UMD’s WaterShed Grows Roots at Pepco’s Rockville Facility

The new Pepco WaterShed Sustainability Center. Photo courtesy of John T. Consoli, University of Maryland


Bay-inspired Solar Decathlon winner will continue to educate, innovate as an educational research center


Pepco Holdings, Inc. (PHI) has unveiled the Pepco WaterShed Sustainability Center, a “living classroom” dedicated to the education and research of sustainable energies, at their Service Center in Rockville, Maryland. WaterShed officially opened to the public last Tuesday—Earth Day—in a special dedication that included Pepco officials, members of the original Watershed team, the University of Maryland, the Maryland Department of the Environment and the Chesapeake Bay Foundation.  


“This is very meaningful chapter for our team,” said Amy Gardner, Clinical Professor of Architecture at the University of Maryland and WaterShed’s Principal Investigator. “This project reflects not only our philosophy as architects, engineers, and environmental scientists and builders; it has shaped how we live as stewards of our environment. It’s an honor to know that same spirit will live on and continue to influence and inspire people for years to come.” 


The Pepco WaterShed Sustainability Center serves as a “living classroom” for sustainable energy practices that can be shared with Pepco customers. The home, which includes an additional educational wing constructed by team members and Pepco this past year, combines  hands-on learning and interactive displays that educate visitors with energy-saving ideas they can apply in their own homes. The center is also a working laboratory for Pepco and the University of Maryland that focuses on energy efficiency and sustainable living. Showcasing new technologies, including smart thermostats, ground and rooftop mounted solar panels, electric vehicle charging ports and smart meters, WaterShed will continue its mission to educate the public on the beauty and versatility of sustainable design. Also on display are the many hallmarks of its winning design: a dual purpose “butterfly roof” that captures both sunlight and rain water; an indoor, liquid desiccant waterfall for high-efficiency humidity control; edible landscapes that promote community-based agriculture; and constructed wetlands, which cleanse both stormwater and greywater for reuse.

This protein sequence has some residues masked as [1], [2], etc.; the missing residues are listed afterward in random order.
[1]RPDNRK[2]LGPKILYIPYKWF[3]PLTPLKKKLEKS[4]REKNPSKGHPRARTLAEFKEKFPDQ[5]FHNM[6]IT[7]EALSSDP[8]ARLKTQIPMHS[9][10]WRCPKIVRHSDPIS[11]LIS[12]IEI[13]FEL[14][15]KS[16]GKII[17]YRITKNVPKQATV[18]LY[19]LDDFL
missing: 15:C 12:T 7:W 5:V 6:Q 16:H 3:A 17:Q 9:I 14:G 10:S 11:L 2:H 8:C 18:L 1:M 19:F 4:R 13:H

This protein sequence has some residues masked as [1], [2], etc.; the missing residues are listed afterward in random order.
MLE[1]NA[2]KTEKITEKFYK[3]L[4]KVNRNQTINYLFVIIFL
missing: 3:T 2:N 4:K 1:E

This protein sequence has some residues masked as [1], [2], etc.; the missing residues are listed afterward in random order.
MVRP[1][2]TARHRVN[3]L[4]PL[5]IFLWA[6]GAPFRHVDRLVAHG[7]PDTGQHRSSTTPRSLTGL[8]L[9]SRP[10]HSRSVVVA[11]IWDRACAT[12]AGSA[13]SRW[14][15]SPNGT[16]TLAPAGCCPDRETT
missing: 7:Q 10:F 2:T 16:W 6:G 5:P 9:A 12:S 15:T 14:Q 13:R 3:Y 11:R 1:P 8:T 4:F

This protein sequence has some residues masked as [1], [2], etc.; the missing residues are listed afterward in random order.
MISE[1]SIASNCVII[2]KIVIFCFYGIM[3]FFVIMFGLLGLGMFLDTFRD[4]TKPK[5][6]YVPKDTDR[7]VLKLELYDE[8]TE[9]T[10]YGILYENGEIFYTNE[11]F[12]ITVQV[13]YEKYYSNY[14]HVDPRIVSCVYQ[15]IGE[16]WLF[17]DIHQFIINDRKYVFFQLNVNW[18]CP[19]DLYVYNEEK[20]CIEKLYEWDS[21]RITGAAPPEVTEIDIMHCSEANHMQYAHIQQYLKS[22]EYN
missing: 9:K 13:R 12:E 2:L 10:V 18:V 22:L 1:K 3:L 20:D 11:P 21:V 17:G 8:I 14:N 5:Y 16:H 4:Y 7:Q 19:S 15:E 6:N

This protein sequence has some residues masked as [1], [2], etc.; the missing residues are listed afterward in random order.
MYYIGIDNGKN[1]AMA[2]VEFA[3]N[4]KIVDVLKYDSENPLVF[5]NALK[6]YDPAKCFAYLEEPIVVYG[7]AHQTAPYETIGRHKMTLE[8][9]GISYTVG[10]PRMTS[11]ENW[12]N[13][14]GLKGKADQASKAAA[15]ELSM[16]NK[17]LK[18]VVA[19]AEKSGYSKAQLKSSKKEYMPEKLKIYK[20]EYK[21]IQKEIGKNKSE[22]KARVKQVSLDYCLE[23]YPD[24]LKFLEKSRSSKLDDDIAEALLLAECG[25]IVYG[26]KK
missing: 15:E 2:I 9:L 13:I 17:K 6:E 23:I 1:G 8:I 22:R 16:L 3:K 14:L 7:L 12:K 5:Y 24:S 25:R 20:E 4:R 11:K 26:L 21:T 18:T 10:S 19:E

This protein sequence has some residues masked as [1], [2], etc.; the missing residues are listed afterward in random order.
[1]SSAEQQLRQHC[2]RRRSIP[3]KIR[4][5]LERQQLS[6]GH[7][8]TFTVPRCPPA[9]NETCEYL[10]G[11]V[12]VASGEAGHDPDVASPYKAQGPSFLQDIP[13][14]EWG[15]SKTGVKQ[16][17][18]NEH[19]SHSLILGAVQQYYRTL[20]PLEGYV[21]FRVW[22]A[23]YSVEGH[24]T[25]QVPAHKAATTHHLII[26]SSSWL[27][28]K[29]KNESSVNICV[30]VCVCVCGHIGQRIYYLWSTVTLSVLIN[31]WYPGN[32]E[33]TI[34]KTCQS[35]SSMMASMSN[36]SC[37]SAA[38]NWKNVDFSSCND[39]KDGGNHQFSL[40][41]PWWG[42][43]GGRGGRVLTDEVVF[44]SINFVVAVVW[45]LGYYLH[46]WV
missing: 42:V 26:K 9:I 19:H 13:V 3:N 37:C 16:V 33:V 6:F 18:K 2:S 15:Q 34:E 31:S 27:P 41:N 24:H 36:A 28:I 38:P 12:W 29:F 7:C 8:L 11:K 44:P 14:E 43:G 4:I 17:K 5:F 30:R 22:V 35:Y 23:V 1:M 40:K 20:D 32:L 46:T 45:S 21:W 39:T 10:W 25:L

“We are excited to provide access to new technology and valuable information to our customers on how to reduce energy usage and lower their monthly bills,” said Karen Lefkowitz, Vice President, Business Transformation, PHI. “The University of Maryland students and faculty have done something special and created an award winning platform that will help educate and benefit our customers, and ultimately the environment with its sustainability ideas for many years to come.”   


WaterShed took first place at the U.S. Department of Energy Solar Decathlon 2011, an international competition that challenges collegiate teams to design, build and operate solar-powered houses that are cost-effective, energy efficient and attractive. The Maryland team—the only finalist from the state and the Washington, D.C. area – combined the talents of UMD students, faculty and professional mentors from a variety of disciplines and professions, including the School of Architecture, Planning and Preservation, the A. James Clark School of Engineering and the College of Agriculture and Natural Resources. WaterShed wowed juries and audiences alike for its dual focus on both solar energy efficiency and water conservation. The house placed in the top four for all juried contests and finishing the competition with the highest point percentage ever awarded at the Solar Decathlon. Since their win, WaterShed has received numerous awards and recognition on regional, national and international stages for its sustainable and affordable design model.  


“The WaterShed project represents the beautiful results of not just sustainability and design, but interdisciplinary collaboration,” said David Cronrath, Dean of the School of Architecture, Planning and Preservation. “WaterShed was an unforgettable experience for our students and represents a great source of pride for the University.”


The Pepco WaterShed Sustainability Center is located at 201 West Gude Drive in Rockville, Maryland and is open to the public for guided tours Monday through Friday 10 a.m. to 3 p.m. For large groups, please contact Megan Kilgore at before visiting.

Posted on May 1, 2014 by Maggie Haslam